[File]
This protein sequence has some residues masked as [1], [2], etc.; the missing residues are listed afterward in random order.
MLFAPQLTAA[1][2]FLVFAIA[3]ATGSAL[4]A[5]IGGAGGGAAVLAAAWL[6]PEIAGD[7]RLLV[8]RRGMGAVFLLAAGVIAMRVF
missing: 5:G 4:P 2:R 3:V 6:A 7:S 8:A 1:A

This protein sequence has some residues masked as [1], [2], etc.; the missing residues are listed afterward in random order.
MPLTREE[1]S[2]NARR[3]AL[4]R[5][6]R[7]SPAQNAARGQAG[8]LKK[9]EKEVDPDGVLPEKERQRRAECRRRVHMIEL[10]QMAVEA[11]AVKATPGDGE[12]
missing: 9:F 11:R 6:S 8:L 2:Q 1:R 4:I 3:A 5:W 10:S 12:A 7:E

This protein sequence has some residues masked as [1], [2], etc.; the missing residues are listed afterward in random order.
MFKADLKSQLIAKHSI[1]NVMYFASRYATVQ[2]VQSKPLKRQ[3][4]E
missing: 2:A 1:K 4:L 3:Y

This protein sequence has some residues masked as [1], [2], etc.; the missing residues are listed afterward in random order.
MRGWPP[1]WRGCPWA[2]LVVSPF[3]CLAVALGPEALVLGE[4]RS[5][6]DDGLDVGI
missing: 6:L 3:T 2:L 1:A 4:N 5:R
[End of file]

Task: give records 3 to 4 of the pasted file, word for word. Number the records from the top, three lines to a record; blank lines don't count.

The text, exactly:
This protein sequence has some residues masked as [1], [2], etc.; the missing residues are listed afterward in random order.
MFKADLKSQLIAKHSI[1]NVMYFASRYATVQ[2]VQSKPLKRQ[3][4]E
missing: 2:A 1:K 4:L 3:Y

This protein sequence has some residues masked as [1], [2], etc.; the missing residues are listed afterward in random order.
MRGWPP[1]WRGCPWA[2]LVVSPF[3]CLAVALGPEALVLGE[4]RS[5][6]DDGLDVGI
missing: 6:L 3:T 2:L 1:A 4:N 5:R